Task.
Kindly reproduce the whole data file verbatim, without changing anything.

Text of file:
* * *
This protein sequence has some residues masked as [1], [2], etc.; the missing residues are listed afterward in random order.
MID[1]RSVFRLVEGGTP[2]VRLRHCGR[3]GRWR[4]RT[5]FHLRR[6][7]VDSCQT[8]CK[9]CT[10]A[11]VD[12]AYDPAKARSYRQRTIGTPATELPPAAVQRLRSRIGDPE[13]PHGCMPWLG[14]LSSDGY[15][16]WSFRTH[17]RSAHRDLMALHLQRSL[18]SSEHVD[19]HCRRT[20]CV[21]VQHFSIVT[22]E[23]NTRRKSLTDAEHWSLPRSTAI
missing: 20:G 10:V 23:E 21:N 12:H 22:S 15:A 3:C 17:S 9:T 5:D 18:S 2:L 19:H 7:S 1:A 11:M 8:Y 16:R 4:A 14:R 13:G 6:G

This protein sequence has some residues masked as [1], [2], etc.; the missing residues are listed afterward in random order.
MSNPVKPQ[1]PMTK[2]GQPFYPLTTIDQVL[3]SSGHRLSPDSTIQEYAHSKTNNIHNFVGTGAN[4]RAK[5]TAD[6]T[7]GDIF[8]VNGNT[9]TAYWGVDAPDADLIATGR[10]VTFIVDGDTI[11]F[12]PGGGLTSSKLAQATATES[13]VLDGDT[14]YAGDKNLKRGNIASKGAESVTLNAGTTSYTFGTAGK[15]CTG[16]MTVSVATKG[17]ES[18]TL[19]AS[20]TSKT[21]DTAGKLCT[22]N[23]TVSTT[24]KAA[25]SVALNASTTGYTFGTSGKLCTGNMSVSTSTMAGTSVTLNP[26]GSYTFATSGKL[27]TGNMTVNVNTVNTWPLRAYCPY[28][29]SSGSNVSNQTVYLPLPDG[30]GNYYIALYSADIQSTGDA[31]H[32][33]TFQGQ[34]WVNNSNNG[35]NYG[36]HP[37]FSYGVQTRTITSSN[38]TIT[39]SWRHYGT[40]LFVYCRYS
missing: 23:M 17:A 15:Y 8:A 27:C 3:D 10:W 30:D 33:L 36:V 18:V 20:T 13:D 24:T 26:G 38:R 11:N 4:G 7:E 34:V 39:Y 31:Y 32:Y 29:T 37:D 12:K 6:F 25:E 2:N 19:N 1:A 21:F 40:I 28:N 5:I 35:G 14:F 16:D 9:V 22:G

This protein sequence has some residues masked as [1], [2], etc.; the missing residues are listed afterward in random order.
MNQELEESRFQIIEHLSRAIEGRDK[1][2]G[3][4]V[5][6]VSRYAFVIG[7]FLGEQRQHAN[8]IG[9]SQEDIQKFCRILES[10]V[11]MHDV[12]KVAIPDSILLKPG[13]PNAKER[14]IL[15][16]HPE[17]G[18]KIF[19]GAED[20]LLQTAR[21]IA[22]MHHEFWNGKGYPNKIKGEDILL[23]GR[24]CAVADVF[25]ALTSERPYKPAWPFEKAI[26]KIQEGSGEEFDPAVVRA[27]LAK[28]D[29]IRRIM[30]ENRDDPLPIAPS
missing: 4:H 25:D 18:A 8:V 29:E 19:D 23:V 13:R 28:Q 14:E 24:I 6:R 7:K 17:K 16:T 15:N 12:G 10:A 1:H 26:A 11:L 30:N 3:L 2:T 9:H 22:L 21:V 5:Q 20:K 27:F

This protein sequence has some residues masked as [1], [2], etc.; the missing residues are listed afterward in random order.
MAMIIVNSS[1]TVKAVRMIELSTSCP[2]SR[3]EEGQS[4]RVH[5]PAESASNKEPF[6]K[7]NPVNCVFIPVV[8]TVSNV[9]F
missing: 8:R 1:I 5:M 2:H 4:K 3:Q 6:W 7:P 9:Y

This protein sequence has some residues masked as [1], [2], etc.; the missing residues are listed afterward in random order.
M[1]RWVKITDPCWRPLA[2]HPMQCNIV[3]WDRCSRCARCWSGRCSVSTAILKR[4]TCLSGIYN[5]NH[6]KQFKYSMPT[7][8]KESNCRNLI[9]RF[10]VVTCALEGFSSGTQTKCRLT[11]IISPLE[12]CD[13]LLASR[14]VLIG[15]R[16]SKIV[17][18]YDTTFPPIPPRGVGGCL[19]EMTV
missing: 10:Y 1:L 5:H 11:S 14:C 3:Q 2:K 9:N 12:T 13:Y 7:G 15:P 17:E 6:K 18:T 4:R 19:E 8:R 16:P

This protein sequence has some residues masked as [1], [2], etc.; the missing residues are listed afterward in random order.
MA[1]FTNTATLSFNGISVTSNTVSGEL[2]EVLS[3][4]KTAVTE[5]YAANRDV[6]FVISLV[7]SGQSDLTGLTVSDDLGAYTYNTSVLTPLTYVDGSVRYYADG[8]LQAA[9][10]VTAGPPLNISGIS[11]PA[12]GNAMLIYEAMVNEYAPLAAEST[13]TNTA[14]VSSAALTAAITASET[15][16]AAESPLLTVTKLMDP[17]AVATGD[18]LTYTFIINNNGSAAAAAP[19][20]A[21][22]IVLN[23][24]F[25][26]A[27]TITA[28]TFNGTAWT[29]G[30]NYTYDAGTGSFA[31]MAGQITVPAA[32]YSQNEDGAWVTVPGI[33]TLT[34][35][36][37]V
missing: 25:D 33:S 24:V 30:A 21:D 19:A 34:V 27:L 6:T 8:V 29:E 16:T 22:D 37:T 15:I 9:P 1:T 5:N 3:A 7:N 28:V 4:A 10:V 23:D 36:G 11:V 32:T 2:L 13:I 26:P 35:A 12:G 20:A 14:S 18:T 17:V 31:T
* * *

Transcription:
This protein sequence has some residues masked as [1], [2], etc.; the missing residues are listed afterward in random order.
MID[1]RSVFRLVEGGTP[2]VRLRHCGR[3]GRWR[4]RT[5]FHLRR[6][7]VDSCQT[8]CK[9]CT[10]A[11]VD[12]AYDPAKARSYRQRTIGTPATELPPAAVQRLRSRIGDPE[13]PHGCMPWLG[14]LSSDGY[15][16]WSFRTH[17]RSAHRDLMALHLQRSL[18]SSEHVD[19]HCRRT[20]CV[21]VQHFSIVT[22]E[23]NTRRKSLTDAEHWSLPRSTAI
missing: 20:G 10:V 23:E 21:N 12:H 22:S 15:A 3:C 17:S 9:T 5:D 18:S 2:L 19:H 7:S 1:A 11:M 8:Y 16:R 4:A 14:R 13:G 6:G

This protein sequence has some residues masked as [1], [2], etc.; the missing residues are listed afterward in random order.
MSNPVKPQ[1]PMTK[2]GQPFYPLTTIDQVL[3]SSGHRLSPDSTIQEYAHSKTNNIHNFVGTGAN[4]RAK[5]TAD[6]T[7]GDIF[8]VNGNT[9]TAYWGVDAPDADLIATGR[10]VTFIVDGDTI[11]F[12]PGGGLTSSKLAQATATES[13]VLDGDT[14]YAGDKNLKRGNIASKGAESVTLNAGTTSYTFGTAGK[15]CTG[16]MTVSVATKG[17]ES[18]TL[19]AS[20]TSKT[21]DTAGKLCT[22]N[23]TVSTT[24]KAA[25]SVALNASTTGYTFGTSGKLCTGNMSVSTSTMAGTSVTLNP[26]GSYTFATSGKL[27]TGNMTVNVNTVNTWPLRAYCPY[28][29]SSGSNVSNQTVYLPLPDG[30]GNYYIALYSADIQSTGDA[31]H[32][33]TFQGQ[34]WVNNSNNG[35]NYG[36]HP[37]FSYGVQTRTITSSN[38]TIT[39]SWRHYGT[40]LFVYCRYS
missing: 23:M 17:A 15:Y 8:A 27:C 3:D 10:W 30:D 33:L 36:V 18:V 20:T 13:D 24:T 26:G 38:R 11:N 4:G 7:E 34:V 39:Y 31:Y 32:Y 29:T 37:D 12:K 6:F 25:E 2:N 19:N 1:A 21:F 40:I 28:N 5:I 35:G 14:F 16:D 9:V 22:G

This protein sequence has some residues masked as [1], [2], etc.; the missing residues are listed afterward in random order.
MNQELEESRFQIIEHLSRAIEGRDK[1][2]G[3][4]V[5][6]VSRYAFVIG[7]FLGEQRQHAN[8]IG[9]SQEDIQKFCRILES[10]V[11]MHDV[12]KVAIPDSILLKPG[13]PNAKER[14]IL[15][16]HPE[17]G[18]KIF[19]GAED[20]LLQTAR[21]IA[22]MHHEFWNGKGYPNKIKGEDILL[23]GR[24]CAVADVF[25]ALTSERPYKPAWPFEKAI[26]KIQEGSGEEFDPAVVRA[27]LAK[28]D[29]IRRIM[30]ENRDDPLPIAPS
missing: 4:H 25:D 18:A 8:V 29:E 19:D 23:V 13:R 28:Q 14:E 24:I 6:R 7:K 17:K 16:T 15:N 12:G 10:A 1:H 26:A 11:L 30:N 3:L 2:T 9:H 22:L 21:V 5:Q 20:K 27:F

This protein sequence has some residues masked as [1], [2], etc.; the missing residues are listed afterward in random order.
MAMIIVNSS[1]TVKAVRMIELSTSCP[2]SR[3]EEGQS[4]RVH[5]PAESASNKEPF[6]K[7]NPVNCVFIPVV[8]TVSNV[9]F
missing: 8:R 1:I 5:M 2:H 4:K 3:Q 6:W 7:P 9:Y

This protein sequence has some residues masked as [1], [2], etc.; the missing residues are listed afterward in random order.
M[1]RWVKITDPCWRPLA[2]HPMQCNIV[3]WDRCSRCARCWSGRCSVSTAILKR[4]TCLSGIYN[5]NH[6]KQFKYSMPT[7][8]KESNCRNLI[9]RF[10]VVTCALEGFSSGTQTKCRLT[11]IISPLE[12]CD[13]LLASR[14]VLIG[15]R[16]SKIV[17][18]YDTTFPPIPPRGVGGCL[19]EMTV
missing: 10:Y 1:L 5:H 11:S 14:C 3:Q 2:K 9:N 12:T 13:Y 7:G 15:P 17:E 6:K 18:T 4:R 19:E 8:R 16:P

This protein sequence has some residues masked as [1], [2], etc.; the missing residues are listed afterward in random order.
MA[1]FTNTATLSFNGISVTSNTVSGEL[2]EVLS[3][4]KTAVTE[5]YAANRDV[6]FVISLV[7]SGQSDLTGLTVSDDLGAYTYNTSVLTPLTYVDGSVRYYADG[8]LQAA[9][10]VTAGPPLNISGIS[11]PA[12]GNAMLIYEAMVNEYAPLAAEST[13]TNTA[14]VSSAALTAAITASET[15][16]AAESPLLTVTKLMDP[17]AVATGD[18]LTYTFIINNNGSAAAAAP[19][20]A[21][22]IVLN[23][24]F[25][26]A[27]TITA[28]TFNGTAWT[29]G[30]NYTYDAGTGSFA[31]MAGQITVPAA[32]YSQNEDGAWVTVPGI[33]TLT[34][35][36][37]V
missing: 25:D 33:S 24:V 30:A 21:D 19:A 34:V 27:L 6:T 8:V 29:E 16:T 22:D 37:T 15:I 9:P 1:T 5:N 3:A 7:N 28:V 4:A 10:V 23:D 36:G 11:V 32:T 2:L 13:I 26:P 35:A 12:G 20:A 14:S 18:T 17:V 31:T